criticism public. he is seen in the country -- company of army officers and in fact he's actually at the speech standing next to a politician who argues for this. he doesn't say anything but his very presence there speaks volumes about where his heart is on the issue. it is not until he publicly comes out in support of and listing african-americans that they decide he has to go. he requested support. his first support. in order to force the puck president's hand he sends that up to the press before giving it to the president.
fearing that it's gonna cost him support in the border states there try to get all of the copies of the report back. and now the story is not only secretary for advocates the enlistment is now president lincoln tries to squelch recommendation by his cabinet official. it really exposes the faultlines in the administration. from that moment his time in the cabinet is limited. he is marginalized and in january 1862 he puts him out of the cabinet unceremoniously. so he returns to the senate in 1867 and begins his third longest stint he's in the senate.
he is a leading voice and also for some political positions. he becomes a very aggressive voice for black rights in the united states believing that that the war does and these questions have a responsibility to continue the work. to redeem the state and to remove any sort of political disabilities that southern blacks are having. the advocate to amend the state constitution to bar african americans from voting. you see these incredibly progressive stances on issues
of race. but he has a long career after the war. he lives another 12 years his advice is much sought after by democratic presidential candidates. and local political leaders state political leaders he is referred to as a sage. he is a widely regarded as one of the grand old men of american politics. his political career starts really at the beginning of the political era. and that was driven by the spoils system the idea was political leaders sought office and rewarded their supporters with the spoils of that office.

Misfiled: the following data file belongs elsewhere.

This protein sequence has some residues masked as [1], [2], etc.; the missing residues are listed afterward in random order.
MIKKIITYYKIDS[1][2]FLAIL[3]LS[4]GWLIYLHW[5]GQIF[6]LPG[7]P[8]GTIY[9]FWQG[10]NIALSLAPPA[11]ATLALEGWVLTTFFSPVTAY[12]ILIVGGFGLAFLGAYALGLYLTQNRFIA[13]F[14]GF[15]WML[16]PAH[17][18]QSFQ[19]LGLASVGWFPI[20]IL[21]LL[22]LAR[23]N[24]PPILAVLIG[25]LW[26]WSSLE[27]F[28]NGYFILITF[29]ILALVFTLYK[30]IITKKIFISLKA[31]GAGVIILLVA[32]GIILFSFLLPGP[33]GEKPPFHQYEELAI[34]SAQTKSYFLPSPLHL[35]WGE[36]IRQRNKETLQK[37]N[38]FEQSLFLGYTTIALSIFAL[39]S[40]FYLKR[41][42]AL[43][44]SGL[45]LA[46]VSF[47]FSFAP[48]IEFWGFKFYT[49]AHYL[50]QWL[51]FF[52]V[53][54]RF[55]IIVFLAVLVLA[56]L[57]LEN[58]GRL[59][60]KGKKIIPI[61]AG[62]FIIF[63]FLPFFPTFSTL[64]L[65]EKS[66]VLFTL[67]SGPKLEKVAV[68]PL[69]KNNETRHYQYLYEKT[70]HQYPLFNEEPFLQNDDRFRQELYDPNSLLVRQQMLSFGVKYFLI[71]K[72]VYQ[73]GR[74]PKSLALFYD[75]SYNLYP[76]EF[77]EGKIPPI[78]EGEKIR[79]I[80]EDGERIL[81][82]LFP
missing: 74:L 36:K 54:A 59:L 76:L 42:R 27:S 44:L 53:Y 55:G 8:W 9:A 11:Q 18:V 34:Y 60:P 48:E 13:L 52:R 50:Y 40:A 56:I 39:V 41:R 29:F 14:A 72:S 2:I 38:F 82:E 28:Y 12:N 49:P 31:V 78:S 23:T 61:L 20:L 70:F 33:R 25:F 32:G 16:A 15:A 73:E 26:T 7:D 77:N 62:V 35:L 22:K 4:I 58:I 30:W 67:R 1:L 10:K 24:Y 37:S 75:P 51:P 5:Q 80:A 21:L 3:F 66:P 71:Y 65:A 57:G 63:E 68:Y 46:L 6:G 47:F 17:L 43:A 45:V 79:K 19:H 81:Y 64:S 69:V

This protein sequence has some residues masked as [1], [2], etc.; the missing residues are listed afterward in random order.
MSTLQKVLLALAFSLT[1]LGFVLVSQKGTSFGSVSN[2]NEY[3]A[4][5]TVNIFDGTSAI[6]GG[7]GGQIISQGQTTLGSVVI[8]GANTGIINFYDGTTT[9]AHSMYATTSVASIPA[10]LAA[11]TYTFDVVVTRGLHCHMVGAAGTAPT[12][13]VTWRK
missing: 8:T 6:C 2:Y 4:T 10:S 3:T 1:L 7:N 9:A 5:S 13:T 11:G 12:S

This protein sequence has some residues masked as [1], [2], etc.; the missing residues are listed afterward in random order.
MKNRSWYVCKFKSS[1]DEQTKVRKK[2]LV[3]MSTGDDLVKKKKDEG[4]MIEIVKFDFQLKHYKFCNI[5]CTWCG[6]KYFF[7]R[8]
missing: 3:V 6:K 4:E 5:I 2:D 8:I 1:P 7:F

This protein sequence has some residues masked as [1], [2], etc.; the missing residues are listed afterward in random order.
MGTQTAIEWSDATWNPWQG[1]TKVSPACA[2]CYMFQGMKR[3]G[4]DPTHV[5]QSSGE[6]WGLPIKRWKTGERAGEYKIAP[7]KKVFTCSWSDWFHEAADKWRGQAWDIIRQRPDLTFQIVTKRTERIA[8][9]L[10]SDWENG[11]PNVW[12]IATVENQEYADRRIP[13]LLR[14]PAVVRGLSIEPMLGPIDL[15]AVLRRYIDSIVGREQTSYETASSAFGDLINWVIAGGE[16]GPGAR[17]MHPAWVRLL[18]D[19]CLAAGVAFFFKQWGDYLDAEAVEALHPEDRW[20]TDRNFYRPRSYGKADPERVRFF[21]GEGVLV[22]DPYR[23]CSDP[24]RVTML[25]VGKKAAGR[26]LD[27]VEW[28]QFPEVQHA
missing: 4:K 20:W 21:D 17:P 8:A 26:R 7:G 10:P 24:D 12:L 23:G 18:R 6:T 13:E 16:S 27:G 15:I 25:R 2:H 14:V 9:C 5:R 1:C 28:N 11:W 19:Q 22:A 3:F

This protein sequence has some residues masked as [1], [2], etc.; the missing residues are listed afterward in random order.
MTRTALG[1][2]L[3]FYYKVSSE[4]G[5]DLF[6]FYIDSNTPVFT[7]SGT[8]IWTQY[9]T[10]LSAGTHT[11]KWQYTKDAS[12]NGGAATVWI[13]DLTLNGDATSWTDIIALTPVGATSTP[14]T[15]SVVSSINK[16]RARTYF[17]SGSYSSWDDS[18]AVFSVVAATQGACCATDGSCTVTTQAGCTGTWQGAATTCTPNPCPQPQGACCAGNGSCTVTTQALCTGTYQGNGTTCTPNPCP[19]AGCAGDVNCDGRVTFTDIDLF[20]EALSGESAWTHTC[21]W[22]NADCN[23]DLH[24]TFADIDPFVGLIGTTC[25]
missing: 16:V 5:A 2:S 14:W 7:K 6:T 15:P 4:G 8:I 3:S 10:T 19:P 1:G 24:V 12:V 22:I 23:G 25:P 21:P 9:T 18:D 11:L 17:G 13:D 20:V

cameron is a young man when that system is just coming into existence he retires in the late 1870s in large part because the era of that spoils system is coming to a close. increasingly parts of the party are committing themselves to civil service reform. the idea that we shouldn't hire people because they are cronies we should hire them because they're competent and their job should not depend on republican being president or a democrat being president. in a lot of ways we live in a post- civil service era where you get government jobs and they are civil service jobs. if you're qualified for the job regardless of your political identity you should be hired. it doesn't always work out that way.
there much left cameron could see that an increasingly he was a man out of step where politics was increasingly going. he built a political machine based on attachment to him cemented by his access to state and federal patron it. it was clear that system was under assault. you begin to see an erosion of the clinical machines. he built the most successful state political machine in our history. it controls pennsylvania into the 1930s. he controls pennsylvania for nearly 50 years after his death. one of the reasons i wrote the book was to remind people that there's more to cameron than just that famous story.
this is a human being with nuance in ideas he wasn't this villain is a person and his career has a lot to teach us about the way in which politics work book tvs exploration cooper ringer talks with his book slavery in the underground railroad. >> i've always been interested in local history with the involvement of slavery and this area pennsylvania. we think it's it as a southard institution. i found